Reading around as I do, I frequently start drilling down on a subject related to responsible tech. Ethics and responsibilities are readily detected and flagged as highly relevant in areas such as Robotics and InvestTech for example.
However, when I speak to legal service providers about their journeys in LegalTech innovation, the mention of ethics, values or policies frequently meets with either disengagement or even outright dismissal as not relevant to business innovation, but firmly anchored instead in Tech4Good, or Access to Justice separate from what the Business of Law is concerned with. In my view, this is a mistake, not only from a value driven perspective, but also when considering the likely impact that such failure to focus will have on the bottom line, eventually.
After her Dimbleby Lecture in 2015, Martha Lane-Fox (of dot.com fame) founded doteveryone with a vision of society shaping its digital world and navigate the moral and ethical issues it presents. As part of its Better Business workstream, doteveryone identifies the need to reach a point where “responsible technology becomes the new normal”, achieved by considering the impact of new technology on society while building it.
This is relatively clear when it whacks you in the face, such as when you are building autonomous weapons, or designing automated processes for access to healthcare. However, your digital duty of care might be more obscure when your law firm is just setting out to improve existing admin processes for example, or analysing and repackaging the data on which you are sitting in an added value, resalable manner? All you think of is GDPR and professional regulation, right?
I hope not, as you are missing a trick that will ensure that your innovation and development does not expose your business to future reputational damage, or incompatibility with regulation that might just be much closer than you think. Following the 2016 crisis of public confidence in big tech, and sea change in the perception of the large tech companies including Facebook, Google and Apple, regulation of tech is now inevitable, similar to the regulatory upheaval that resulted from the 2008 banking crisis. This is argued perusasively by Pete Marcus in his recent article on LinkedIn. Tech regulation is on the political agenda of most developed nations including that of the EU.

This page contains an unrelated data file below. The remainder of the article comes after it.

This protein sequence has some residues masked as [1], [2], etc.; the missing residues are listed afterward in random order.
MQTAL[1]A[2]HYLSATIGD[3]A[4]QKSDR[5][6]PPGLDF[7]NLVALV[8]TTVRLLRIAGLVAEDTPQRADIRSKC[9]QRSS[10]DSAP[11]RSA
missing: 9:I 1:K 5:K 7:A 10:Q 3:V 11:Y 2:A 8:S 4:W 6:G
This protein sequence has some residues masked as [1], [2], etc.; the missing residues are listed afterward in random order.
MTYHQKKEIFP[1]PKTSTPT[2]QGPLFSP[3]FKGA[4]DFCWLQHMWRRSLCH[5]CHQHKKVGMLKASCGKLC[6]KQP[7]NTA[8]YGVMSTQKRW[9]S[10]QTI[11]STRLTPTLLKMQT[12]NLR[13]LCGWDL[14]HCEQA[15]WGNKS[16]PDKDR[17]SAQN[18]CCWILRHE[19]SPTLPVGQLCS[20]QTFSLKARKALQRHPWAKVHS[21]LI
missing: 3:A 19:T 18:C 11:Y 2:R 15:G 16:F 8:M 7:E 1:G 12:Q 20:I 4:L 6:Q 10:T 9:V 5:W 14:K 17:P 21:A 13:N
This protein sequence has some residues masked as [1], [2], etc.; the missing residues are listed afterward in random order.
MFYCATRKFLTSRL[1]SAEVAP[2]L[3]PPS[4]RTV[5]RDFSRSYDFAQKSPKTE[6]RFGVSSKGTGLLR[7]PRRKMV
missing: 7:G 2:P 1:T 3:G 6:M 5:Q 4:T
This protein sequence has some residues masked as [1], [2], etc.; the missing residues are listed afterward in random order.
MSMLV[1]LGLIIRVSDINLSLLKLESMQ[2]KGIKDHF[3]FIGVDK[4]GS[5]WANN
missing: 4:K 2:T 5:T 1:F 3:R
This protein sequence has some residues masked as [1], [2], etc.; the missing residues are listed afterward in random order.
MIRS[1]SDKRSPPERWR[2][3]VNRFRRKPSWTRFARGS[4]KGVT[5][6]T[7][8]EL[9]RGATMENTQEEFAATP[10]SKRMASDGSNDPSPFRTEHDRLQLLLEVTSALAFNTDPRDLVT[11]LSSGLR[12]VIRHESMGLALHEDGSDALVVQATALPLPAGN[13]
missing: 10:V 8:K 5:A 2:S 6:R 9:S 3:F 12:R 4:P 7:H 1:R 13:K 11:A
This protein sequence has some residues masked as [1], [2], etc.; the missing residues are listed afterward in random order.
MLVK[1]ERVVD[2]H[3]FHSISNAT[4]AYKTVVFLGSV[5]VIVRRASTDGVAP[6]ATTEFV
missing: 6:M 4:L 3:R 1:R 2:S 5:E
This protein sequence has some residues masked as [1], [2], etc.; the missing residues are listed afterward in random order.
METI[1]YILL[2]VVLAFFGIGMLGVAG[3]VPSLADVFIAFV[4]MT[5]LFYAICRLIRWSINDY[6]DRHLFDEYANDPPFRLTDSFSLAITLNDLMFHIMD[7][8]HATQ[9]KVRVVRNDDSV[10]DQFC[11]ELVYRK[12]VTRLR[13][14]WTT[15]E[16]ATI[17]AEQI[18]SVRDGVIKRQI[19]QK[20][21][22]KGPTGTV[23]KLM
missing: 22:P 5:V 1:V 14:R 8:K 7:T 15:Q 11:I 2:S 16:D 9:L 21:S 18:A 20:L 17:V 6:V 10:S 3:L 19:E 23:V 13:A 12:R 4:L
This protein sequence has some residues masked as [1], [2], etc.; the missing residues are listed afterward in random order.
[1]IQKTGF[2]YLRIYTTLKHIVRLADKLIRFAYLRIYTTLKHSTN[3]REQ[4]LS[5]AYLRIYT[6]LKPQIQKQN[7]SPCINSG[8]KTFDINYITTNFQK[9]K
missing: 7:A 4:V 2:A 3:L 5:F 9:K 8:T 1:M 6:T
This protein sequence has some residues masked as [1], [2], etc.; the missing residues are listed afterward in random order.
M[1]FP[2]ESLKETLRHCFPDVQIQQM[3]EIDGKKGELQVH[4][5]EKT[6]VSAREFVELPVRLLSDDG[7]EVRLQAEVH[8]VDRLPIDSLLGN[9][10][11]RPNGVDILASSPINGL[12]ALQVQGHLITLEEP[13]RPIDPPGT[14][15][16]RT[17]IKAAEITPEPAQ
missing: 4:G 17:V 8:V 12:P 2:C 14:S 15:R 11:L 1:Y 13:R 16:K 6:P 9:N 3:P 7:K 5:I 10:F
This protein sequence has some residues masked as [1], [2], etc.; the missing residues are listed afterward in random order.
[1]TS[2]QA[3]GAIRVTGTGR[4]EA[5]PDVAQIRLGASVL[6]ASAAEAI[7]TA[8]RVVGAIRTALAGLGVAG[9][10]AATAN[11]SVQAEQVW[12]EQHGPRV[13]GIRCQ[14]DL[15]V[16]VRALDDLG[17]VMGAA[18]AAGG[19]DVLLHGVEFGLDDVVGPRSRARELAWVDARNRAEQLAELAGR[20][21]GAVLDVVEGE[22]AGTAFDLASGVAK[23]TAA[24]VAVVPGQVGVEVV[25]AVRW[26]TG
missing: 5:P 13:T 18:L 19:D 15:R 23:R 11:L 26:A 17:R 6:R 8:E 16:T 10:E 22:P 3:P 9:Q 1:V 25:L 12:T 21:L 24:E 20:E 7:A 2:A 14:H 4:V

In the legal services sector, I would advocate that one of the main objectives, even when you are an actor in the Business of Law rather than the Administration of Justice, is to deliver justice (remember all these years ago, why you chose to study Law …). As an Officer of the Supreme Court (let’s not distinguish here between solicitors and barristers, please…) , a lawyer is required to uphold the Rule of Law and all that entails. Algorithms for example in the Criminal Justice System have come under significant scrutiny already. Another example is the LawTech Delivery Panel‘s UK Jurisdiction Task Force, one of six instituted by the panel, coordinating the preparation of an authoritative legal statement on the status of cryptoassets and smart contracts under English private law. The intention of its current consultation is that a legal statement to be prepared will either demonstrate that English private law already provides sufficiently certain foundations, or highlight particular areas of uncertainty that may need to be clarified.
So, how would a legal services provider focus on LegalTech development that will stand the test of time, reflect current and future good practice, and be compatible with potential future legislation around responsble tech? The answer surely is that ethics and values, however difficult to define and pin down, need to become part of the design process from the beginning (and must not be labelled at as esotheric, bolt-ons, obstacles, irrelevant). Tech-Transformed is a tool kit that might come in handy when designing your new automated service, or your new ground-breaking legal product. The system incorporates flavour of the year, Design Thinking, and sets out means of incorporating practical steps into your design process in order to reflect your values, and ethics, into your end result.
Developing processes along these lines should be on the agenda of legal services providers’ innovation teams to avoid being caught up in any future legal tech-lash.